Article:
Reducing the Divorce Rate for Mergers

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by Dr Sanna Balsari-Palsule, PhD & People Science advisor, Workio

It’s a sad truth that one in three marriages end in divorce, but this looks like a blazing success rate when you realise that two out of three mergers and acquisitions fail.

Mergers and acquisitions are the most delicate organisational operations in today’s climate. Research has suggested that the rate of M&A failure can range from 55 to 70 per cent (Erez-Rein et al, 2004). If a success, the dual benefits of growth, expansion and profitability are significant, but when a failure, there are serious ramifications from plummeting stock prices, lower brand value, reduced goodwill and loss of talent.

In the overwhelming majority of cases, the reason for the failure of M&A is culture clash.

Embedded in every company is a distinct organisational culture. Organisational culture encompasses both the organisational climate and workplace environment, but is also key in defining employees’ identity, and how they experience and make sense of organisations. You don’t have to dig deep into organisational literature to find that researchers have documented the impact of organisational culture for decades, whether on employee job satisfaction, turnover, organisational commitment, customer satisfaction or performance.

However, cultures, similar to the unique patterns and traits that make up our personality, are not always harmonious. Think of it this way – in the same way that romantic partners can clash in their values and preferences, the same is true for culture.

Take the high-profile example of Sprint and Nextel Communications. In 2004, Sprint acquired a majority stake in Nextel Communications in a $35 billion stock purchase, with the two combining to become the third-largest telecommunications provider in the US. However, soon after the merger, Nextel executives and mid-level managers left in droves.

Why?

A stark difference in culture. Nextel was relaxed, idealistic and entrepreneurial. Sprint on the other hand, was structured, precise, built on hierarchy, and highly regulated. One way to better understand this is how researchers have characterised it is as “tight” and “loose” cultures – while Nextel was a loose culture that heralded a flatter organisation and entrepreneurial spirit, Sprint was tightly wound.

Given the sheer number of high-profile failures around M&A like Sprint and Nextel, there is an abundance of good practice guides around mergers and acquisitions in the digital realm. However, most of these are ad-hoc and situationally dependent, when what we often need is principles rooted in data that guarantee success.

Here are three that we consider to be paramount:

1.Diagnose and define the culture of both companies in a merger or acquisition

Company culture is not about beanbags and free coffee in the office, it is the values, the personality, structure, communication and the way that work is done. Before addressing a merger, first define what your company culture consists of and how it is embodied by your employees.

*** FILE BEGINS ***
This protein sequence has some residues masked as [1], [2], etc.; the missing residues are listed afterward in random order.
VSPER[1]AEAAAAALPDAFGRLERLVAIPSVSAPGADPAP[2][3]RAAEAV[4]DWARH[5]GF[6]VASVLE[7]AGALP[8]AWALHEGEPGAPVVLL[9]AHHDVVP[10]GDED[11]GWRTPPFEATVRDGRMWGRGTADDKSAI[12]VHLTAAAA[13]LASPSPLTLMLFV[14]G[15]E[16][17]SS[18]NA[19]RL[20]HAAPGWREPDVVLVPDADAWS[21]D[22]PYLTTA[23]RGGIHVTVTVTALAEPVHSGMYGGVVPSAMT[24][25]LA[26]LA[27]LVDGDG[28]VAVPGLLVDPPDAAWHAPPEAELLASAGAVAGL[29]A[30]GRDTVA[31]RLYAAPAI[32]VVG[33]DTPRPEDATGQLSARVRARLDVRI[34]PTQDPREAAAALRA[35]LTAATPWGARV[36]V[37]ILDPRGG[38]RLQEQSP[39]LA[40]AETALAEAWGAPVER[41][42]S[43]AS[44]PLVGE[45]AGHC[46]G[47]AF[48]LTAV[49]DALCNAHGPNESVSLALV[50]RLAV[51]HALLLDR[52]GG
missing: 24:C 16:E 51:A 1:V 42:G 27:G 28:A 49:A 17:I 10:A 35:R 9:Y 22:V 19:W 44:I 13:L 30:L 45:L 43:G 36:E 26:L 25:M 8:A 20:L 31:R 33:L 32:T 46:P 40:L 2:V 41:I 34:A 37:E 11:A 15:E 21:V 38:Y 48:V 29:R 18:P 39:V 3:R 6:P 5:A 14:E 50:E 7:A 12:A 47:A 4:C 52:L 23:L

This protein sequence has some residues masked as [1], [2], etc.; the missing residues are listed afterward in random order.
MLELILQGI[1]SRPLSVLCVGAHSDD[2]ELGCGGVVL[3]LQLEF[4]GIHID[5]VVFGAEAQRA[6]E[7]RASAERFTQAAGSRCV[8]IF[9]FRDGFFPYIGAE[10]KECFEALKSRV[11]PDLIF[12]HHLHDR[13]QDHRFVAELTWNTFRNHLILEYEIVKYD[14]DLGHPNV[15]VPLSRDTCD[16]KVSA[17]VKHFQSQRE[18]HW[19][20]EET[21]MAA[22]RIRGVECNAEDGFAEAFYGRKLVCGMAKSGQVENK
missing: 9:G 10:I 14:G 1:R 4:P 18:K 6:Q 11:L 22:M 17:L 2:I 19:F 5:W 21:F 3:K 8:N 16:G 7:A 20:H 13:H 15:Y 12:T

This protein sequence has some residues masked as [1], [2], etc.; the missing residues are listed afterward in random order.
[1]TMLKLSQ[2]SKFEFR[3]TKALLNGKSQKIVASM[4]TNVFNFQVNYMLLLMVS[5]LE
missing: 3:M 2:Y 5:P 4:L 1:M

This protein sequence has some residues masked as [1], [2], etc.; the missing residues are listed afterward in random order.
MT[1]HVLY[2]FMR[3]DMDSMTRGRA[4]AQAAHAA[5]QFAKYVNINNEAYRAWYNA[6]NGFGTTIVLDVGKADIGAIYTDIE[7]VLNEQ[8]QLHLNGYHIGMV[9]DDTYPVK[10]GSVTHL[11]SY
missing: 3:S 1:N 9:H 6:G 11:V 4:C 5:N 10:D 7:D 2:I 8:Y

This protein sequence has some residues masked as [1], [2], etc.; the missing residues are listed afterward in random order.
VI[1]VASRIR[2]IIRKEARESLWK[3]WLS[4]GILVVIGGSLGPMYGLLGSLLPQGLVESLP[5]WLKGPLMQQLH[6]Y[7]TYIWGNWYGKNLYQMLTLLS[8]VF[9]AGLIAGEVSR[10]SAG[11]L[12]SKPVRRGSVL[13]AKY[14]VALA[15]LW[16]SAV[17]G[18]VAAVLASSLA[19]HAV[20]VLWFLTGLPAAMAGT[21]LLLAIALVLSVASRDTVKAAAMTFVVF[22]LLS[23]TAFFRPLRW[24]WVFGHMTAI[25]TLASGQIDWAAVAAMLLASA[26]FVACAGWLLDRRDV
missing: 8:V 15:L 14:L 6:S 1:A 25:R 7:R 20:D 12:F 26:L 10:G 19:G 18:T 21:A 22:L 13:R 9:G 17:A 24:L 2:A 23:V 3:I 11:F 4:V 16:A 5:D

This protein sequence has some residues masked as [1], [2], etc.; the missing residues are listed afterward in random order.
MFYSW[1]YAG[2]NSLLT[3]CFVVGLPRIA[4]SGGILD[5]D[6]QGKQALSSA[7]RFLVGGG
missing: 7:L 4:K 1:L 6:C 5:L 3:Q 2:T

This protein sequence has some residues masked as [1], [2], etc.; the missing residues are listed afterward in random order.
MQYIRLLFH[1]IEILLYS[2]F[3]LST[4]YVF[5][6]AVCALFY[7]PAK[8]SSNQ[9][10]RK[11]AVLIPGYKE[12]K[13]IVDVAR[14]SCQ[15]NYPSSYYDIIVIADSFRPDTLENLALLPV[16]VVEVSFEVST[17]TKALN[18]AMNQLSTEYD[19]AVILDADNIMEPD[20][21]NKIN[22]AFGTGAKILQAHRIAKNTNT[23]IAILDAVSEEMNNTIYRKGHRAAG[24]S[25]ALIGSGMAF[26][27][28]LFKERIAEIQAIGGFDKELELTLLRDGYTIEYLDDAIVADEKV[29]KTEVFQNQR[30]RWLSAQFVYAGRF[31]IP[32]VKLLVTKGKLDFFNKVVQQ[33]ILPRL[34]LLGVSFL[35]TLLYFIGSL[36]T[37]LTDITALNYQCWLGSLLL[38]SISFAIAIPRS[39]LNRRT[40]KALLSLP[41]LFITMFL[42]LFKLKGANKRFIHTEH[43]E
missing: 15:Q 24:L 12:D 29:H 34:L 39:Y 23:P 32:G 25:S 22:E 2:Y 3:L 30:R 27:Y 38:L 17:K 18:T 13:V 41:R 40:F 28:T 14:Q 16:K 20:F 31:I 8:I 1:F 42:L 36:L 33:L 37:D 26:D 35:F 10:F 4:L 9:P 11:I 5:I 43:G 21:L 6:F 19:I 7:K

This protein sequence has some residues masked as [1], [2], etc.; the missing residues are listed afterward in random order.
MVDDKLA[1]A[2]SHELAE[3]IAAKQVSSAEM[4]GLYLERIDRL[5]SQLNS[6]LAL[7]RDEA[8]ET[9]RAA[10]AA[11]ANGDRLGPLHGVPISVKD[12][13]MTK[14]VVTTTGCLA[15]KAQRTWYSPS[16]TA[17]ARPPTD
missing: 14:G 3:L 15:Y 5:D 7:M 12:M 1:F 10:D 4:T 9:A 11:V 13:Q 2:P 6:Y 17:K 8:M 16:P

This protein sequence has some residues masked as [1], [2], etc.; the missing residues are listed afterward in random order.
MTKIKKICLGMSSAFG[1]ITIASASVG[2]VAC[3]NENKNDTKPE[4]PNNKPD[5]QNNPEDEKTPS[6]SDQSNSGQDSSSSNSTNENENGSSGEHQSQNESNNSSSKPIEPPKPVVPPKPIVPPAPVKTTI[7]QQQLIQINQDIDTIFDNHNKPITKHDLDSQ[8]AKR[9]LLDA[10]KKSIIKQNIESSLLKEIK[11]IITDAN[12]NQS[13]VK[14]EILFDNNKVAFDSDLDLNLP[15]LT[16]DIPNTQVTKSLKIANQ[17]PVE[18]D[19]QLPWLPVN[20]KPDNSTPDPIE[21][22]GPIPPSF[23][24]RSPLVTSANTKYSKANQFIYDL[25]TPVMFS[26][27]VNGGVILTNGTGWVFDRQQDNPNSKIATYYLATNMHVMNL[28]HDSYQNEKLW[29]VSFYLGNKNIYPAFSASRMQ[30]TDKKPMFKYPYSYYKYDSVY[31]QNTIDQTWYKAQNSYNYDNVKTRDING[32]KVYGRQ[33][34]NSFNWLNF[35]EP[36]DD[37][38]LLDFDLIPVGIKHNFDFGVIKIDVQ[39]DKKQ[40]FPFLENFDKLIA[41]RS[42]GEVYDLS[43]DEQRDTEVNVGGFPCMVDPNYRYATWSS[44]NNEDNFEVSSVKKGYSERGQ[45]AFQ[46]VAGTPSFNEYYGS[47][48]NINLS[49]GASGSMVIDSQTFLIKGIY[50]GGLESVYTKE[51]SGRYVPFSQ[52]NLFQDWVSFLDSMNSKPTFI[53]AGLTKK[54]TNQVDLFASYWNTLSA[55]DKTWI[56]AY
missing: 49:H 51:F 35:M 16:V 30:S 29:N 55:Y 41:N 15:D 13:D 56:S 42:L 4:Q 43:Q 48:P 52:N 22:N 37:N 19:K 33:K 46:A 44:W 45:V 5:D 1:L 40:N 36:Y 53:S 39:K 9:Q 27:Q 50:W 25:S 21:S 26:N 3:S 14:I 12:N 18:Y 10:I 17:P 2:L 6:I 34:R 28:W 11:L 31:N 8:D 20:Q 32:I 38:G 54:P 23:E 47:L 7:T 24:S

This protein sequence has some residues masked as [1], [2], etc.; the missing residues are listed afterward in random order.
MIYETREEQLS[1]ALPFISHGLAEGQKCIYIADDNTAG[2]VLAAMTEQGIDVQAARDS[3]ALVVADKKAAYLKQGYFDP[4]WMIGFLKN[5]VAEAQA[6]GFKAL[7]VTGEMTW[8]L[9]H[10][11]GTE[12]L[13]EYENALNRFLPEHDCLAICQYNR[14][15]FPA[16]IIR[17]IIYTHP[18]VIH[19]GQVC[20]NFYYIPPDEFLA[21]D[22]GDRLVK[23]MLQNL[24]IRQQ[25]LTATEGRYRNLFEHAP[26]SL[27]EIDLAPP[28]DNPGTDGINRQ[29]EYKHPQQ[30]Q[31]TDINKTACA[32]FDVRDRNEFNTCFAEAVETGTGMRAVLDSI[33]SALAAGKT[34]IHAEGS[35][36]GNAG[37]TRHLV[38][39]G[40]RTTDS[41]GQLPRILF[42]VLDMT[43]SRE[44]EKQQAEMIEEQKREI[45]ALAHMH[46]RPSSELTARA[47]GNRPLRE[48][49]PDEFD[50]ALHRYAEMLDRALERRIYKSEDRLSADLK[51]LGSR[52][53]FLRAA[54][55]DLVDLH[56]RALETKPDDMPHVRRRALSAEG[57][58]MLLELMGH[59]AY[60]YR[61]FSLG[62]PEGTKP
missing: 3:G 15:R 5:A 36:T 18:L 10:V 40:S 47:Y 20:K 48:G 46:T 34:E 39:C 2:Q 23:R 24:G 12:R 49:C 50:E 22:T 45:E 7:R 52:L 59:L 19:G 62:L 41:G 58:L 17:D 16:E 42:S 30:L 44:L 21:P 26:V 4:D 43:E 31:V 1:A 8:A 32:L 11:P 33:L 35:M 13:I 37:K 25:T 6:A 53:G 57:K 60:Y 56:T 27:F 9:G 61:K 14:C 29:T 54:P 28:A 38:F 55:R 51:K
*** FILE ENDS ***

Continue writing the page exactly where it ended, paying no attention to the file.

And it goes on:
2. Do your research

It sounds simple but is remarkably overlooked. Proper planning is absolutely key – one of the biggest problems companies fail to recognise is cultural compatibility at the start of the post-merger integration process. What is important to remember is that successful integration requires research and a deeper understanding of the organisation, but most importantly, should focus on people within the organisation, from their values, to ways of communicating. to operating styles.

3. Leverage data

In the information age, leverage data and rigorous analytics to both create a baseline understanding of culture and understand the nuances of each company’s employees’ experience in effective, efficient ways.

This is where Workio comes in.

Workio combines a deeper understanding of human behaviour with data analytics, to ensure that mergers and acquisitions don’t end in divorce and recriminations. This process involves the measurement and evaluation of what employees value in their own cultures, rather than making assumptions of what works. 

By using a standardised quantitative process, Workio provides precise outputs, so that companies can clearly define focus areas (for example, certain aspects of different cultures which are likely to be a source of culture clash between merging companies). This can aid companies in generating solutions to address these challenges specifically. 

Although the use of analytics is key, Workio is very much people-focused. We believe that transparency and visibility are key in ensuring that employees feel a sense of agency and belonging, rather than feel at the mercy of senior management decision-making. Seeing company culture as a system created by the individuals within it enables companies with whom we work to drive performance by ensuring a strong and well-functioning culture.

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